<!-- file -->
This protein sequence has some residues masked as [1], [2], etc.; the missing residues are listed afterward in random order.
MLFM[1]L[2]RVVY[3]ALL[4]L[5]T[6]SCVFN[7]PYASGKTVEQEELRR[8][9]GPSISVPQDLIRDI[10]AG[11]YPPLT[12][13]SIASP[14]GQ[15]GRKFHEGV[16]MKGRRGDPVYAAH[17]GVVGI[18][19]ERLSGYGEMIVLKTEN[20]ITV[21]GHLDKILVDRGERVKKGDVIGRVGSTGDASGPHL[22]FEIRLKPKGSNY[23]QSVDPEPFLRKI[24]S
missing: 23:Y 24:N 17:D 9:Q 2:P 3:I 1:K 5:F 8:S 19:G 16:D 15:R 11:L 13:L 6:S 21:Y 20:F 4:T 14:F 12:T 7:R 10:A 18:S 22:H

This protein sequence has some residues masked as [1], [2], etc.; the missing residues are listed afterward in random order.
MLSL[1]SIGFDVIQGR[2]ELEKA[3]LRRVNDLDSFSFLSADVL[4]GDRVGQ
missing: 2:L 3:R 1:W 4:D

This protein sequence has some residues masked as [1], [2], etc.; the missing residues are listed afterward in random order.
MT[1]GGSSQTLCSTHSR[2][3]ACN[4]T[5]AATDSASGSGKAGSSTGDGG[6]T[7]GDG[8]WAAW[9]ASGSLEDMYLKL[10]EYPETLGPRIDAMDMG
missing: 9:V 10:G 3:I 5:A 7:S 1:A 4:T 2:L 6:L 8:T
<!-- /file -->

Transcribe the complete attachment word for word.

This protein sequence has some residues masked as [1], [2], etc.; the missing residues are listed afterward in random order.
MLFM[1]L[2]RVVY[3]ALL[4]L[5]T[6]SCVFN[7]PYASGKTVEQEELRR[8][9]GPSISVPQDLIRDI[10]AG[11]YPPLT[12][13]SIASP[14]GQ[15]GRKFHEGV[16]MKGRRGDPVYAAH[17]GVVGI[18][19]ERLSGYGEMIVLKTEN[20]ITV[21]GHLDKILVDRGERVKKGDVIGRVGSTGDASGPHL[22]FEIRLKPKGSNY[23]QSVDPEPFLRKI[24]S
missing: 23:Y 24:N 17:D 9:Q 2:P 3:I 1:K 5:F 8:S 19:G 16:D 15:R 11:L 13:L 6:S 21:Y 20:F 4:T 14:F 12:T 7:R 10:A 18:S 22:H

This protein sequence has some residues masked as [1], [2], etc.; the missing residues are listed afterward in random order.
MLSL[1]SIGFDVIQGR[2]ELEKA[3]LRRVNDLDSFSFLSADVL[4]GDRVGQ
missing: 2:L 3:R 1:W 4:D

This protein sequence has some residues masked as [1], [2], etc.; the missing residues are listed afterward in random order.
MT[1]GGSSQTLCSTHSR[2][3]ACN[4]T[5]AATDSASGSGKAGSSTGDGG[6]T[7]GDG[8]WAAW[9]ASGSLEDMYLKL[10]EYPETLGPRIDAMDMG
missing: 9:V 10:G 3:I 5:A 7:S 1:A 4:T 2:L 6:L 8:T